Whether it was because of the backlash, the failed sequel, or the horror environment of the last 15 years or so, it took Lionsgate the better part of two decades to revisit the franchise. When they did so they enlisted the talents of director Adam Wingard and writer Simon Barrett. That duo has been responsible for some of the more memorable and well made horror films over the last decade. Films like A Horrible Way to Die, You're Next, and The Guest have shown that Wingard and Barrett are capable of great things and a remarkable growth in artistry from film to film. So when Wingard and Barrett's The Woods became Blair Witch, the horror community stood up and took notice.
Blair Witch picks up in real time, 17 years after Heather Donahue's footage was discovered leading to the original film. In the wake of the original discovery, there were searches launched, investigations commenced and the town of Burkettsville, Maryland became ground zero for locating the missing documentarians. But eventually time, as it's wont to do moved on, the townsfolk of Burkettville did all they could to suppress the legend of the Blair Witch, end the search, and go back to their lives. All was quiet on the Blair Witch front until Heather's younger brother, James, now 21 years old, watches some new footage reportedly from his sisters camera on the interwebs. He seeks out the uploader, eventually making contact and setting up an expedition to search for his long lost sister. With the table set, the woods are entered, and much like 17 years ago, the horror begins.
I used the phrase "much like 17 years ago" purposefully. If you are one of the folks that had a problem with the pacing of the original film, you may check out of Blair Witch early. Barrett and Wingard set up a similar dynamic, borrowing heavily from the first films set up, it feels familiar. they understand this though and throw a couple of curve balls to keep folks on their toes. In contrast to the the almost bloodless original, the 2016 version of Blair Witch does play a little looser with the blood and gore than it's predecessor. They even throw in a nice Cronenbergian (did I just coin a term?) body horror moment to up the gross out factor. That being said, if you are looking for Evil Dead 2013 levels of carnage you are setting yourself up to be disappointed.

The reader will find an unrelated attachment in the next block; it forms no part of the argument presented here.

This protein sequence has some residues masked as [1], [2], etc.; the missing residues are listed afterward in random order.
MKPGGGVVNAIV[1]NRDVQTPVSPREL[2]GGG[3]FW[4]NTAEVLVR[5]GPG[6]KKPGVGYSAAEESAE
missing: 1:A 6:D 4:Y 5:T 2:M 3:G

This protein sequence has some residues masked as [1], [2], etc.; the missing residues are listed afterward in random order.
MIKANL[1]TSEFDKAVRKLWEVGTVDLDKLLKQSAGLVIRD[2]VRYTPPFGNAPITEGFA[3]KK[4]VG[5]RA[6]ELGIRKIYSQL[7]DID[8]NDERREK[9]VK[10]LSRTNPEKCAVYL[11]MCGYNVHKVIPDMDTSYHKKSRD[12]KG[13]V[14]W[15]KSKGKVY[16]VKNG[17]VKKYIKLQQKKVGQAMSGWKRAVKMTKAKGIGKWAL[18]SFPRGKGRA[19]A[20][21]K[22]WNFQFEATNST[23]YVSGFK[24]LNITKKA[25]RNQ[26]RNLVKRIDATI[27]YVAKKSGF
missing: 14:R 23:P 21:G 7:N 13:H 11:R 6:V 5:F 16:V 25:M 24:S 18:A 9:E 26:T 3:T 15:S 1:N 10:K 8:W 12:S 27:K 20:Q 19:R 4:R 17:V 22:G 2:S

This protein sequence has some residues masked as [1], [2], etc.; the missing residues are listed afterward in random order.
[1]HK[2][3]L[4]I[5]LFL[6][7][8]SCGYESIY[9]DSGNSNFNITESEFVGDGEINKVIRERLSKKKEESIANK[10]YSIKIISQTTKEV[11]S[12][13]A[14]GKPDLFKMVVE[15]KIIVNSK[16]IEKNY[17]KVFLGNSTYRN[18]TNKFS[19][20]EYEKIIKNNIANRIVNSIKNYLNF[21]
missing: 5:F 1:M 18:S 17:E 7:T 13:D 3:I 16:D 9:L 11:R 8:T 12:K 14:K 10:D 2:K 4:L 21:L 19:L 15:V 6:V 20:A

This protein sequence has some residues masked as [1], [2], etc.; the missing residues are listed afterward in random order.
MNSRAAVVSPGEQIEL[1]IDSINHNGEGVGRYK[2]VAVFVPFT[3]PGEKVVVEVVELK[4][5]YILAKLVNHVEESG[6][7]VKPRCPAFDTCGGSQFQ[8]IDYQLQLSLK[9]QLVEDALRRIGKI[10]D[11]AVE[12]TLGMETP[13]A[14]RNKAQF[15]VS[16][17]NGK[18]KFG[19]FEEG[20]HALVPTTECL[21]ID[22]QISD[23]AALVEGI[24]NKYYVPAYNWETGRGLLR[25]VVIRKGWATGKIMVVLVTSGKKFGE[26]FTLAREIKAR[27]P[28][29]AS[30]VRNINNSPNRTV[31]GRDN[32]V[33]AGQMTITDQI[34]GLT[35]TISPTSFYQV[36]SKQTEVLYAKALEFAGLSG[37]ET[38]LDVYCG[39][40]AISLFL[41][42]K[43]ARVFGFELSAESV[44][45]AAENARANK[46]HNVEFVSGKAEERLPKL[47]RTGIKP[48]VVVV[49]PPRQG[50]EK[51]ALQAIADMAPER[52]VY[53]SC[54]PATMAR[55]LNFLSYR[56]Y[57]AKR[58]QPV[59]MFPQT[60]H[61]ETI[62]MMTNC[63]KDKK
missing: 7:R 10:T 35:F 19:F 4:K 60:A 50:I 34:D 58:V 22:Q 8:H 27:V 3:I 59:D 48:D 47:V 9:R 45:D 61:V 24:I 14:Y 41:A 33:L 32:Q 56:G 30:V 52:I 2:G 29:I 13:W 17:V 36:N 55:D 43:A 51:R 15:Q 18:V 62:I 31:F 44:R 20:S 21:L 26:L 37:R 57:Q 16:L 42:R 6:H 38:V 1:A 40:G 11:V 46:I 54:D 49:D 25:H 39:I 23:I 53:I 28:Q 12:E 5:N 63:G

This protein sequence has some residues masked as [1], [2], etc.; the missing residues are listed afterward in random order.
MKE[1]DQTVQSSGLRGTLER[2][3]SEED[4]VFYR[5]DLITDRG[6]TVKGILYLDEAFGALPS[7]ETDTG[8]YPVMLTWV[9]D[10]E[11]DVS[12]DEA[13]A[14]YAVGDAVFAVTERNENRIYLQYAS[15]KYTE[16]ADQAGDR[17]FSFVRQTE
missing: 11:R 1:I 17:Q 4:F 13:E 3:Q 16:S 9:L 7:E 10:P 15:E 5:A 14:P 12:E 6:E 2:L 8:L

While he first hour of Blair Witch may meander a bit, it's in it's last half an hour where the film really makes it's bones. Those familiar with the original film are already familiar with the structure. Lost in the woods followed by the discovery of the Rustin Parr house where the "witch" resides and shit gets crazy. Barrett and Wingard speed up the timeline a bit, we get to the house earlier, and by proxy shit gets crazier sooner. If the first hour of the film is a test of your patience, the last 30 minutes is a white knuckled balls to the wall test of your nerves.
The other thing, besides the last half hour that Wingard and Barrett get right is the reverence for the original Blair Witch mythology. They do not try to change the mythos, or do anything to reinvent the wheel. They play with it, expanding on small, sometimes even throwaway lines, from the original film to flush out the backstory and deepen the Rustin Parr/Blair Witch/Elly Kedward mythology. The eagle eyed and keen eared viewer will be able to enjoy the films referential subtext as almost a different film than the surface story. It is highly recommended that you at least watch Myrick and Sanchez's original film before seeing the 2016 version of the Blair Witch. The film is definitely more satisfying for those steeped in the mythology than for those going into the film blind.
Blair Witch suffers from some of the same pacing issues that plagued it's predecessor. It is not a balls to the wall gore fest. It's not as much of a psychological horror film as the original. The first hour certainly borrows liberally from the canvas presented to Wingard and Barrett by Sanchez and Myrick. But where the original film can feel repetitive at and test your patience, the sequel strikes a better balance between set up and payoff. It's not going to change the way we see horror, or the horror landscape like the way The Blair Witch Project did, there is no reason to dump that kind of hyperbole on what is just a solid lost in the woods horror film with a satisfyingly mythos hell of a third act.
**** Stars out of *****
That's it for me. As always, thanks for reading and "enjoy every sandwich."